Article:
I still enjoy many of the things that I grew up with. I have a pretty simple approach to life. I don’t live in the city, I live in Pleasanton (an East Bay suburb). I like my own personal space, growing up on acreage like I did. You just learn to appreciate that sort of thing.
My entire family still lives in the Fresno-Clovis area. I go back for Fresno State football games, dinners with my family, birthdays. I probably make 10 to 12 trips back to Fresno a year.
GV Wire: What are the day-to-day duties of a chief operating officer?
Giles: There’s certainly no typical day. In terms of my scope, it is really to run the business the Oakland A’s — sales, marketing, corporate partnerships, finance — those kinds of business elements.
GV Wire: Do the A’s live under the shadow of the Bay Area’s other baseball team, the Giants?
Giles: No, I don’t believe that we have to at all. I think that is a reality of the current situation. But, you rewind back 20 years and the inverse was actually true. Part of what we’re tasked at doing, our long-run objective, is really restoring the A’s to where they deserve to be.
The reason why we’re revamping the entire strategy of the business operations, and everything we’re doing from a marketing and customer-service perspective and really building a fan-first organization are so that we can earn back that place in the Bay Area that this organization once had. I think it’s absolutely factual that that’s the case now. But it’s not necessarily about something we’re just forced to endure. It’s just something we need to overcome.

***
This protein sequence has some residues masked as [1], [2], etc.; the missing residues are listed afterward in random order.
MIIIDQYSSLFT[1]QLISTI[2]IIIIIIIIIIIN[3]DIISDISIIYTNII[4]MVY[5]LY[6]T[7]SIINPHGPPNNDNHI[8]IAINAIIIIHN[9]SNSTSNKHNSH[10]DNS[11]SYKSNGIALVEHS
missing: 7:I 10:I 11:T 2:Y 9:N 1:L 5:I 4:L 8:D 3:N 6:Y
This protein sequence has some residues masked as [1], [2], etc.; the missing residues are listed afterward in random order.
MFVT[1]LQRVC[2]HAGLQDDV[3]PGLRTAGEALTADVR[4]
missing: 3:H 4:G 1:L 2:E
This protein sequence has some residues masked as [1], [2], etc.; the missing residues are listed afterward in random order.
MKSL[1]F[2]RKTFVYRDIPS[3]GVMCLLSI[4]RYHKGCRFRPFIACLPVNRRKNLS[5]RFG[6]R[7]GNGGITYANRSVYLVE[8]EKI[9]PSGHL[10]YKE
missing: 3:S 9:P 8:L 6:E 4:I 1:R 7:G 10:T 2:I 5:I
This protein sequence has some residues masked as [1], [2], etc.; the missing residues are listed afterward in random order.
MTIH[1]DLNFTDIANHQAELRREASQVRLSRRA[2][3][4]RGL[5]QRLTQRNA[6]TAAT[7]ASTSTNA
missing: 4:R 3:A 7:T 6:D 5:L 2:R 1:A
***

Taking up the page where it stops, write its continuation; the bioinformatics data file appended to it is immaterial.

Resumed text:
GV Wire: How important is a new stadium?
Giles: It is probably the single most important factor. The Coliseum has a very rich history and it is a really powerful environment to the people that have all those great memories there. But as it pertains to being able to provide a lot of the amenities that other ballparks have, and really to not only match those sort of things, but really think about what is the ballpark experience of the future and being able to really pioneer that experience. It’s a game changer.
GV Wire: You introduced a new way to get season tickets, a season pass. Why did you introduce it?
Giles: Baseball is really at a crossroads as it pertains to its fanbase. We still have this very loyal, very large group of folks who want what I would call a traditional baseball experience. They want the same seat for each game they attend. They take a lot of pride and ownership of that seat location. They like the same people around them every game. They bring cupcakes to their neighbors on their birthdays. It’s this whole community thing. A lot of them keep score.
But, then we’ve got this pretty small, but rapidly growing group of folks that are mostly younger people. They experience baseball in a totally different way. The whole notion that you try to sell them the same experience over and over and over is just unappealing to them altogether. We really set out to figure out a way that we could build a program that was appealing to both of those groups.
The latter group would describe their optimal experience as a food tour meets bar hopping meets this very social, mobile experience so they can move around the ballpark. A’s Access is a combination of a seating plan, but every seating plan comes with access to every game on a general admission basis.
You might have the 10-game seating plan. But the other 71 games, you can still come to the ballpark without a ticket to that game and hang out in some of our social spaces like the Treehouse. On top of both of those aspects, you get exclusive benefits like half-off concessions, 25 percent off merchandise, $10 parking; all sorts of things that are just exclusive to the members themselves.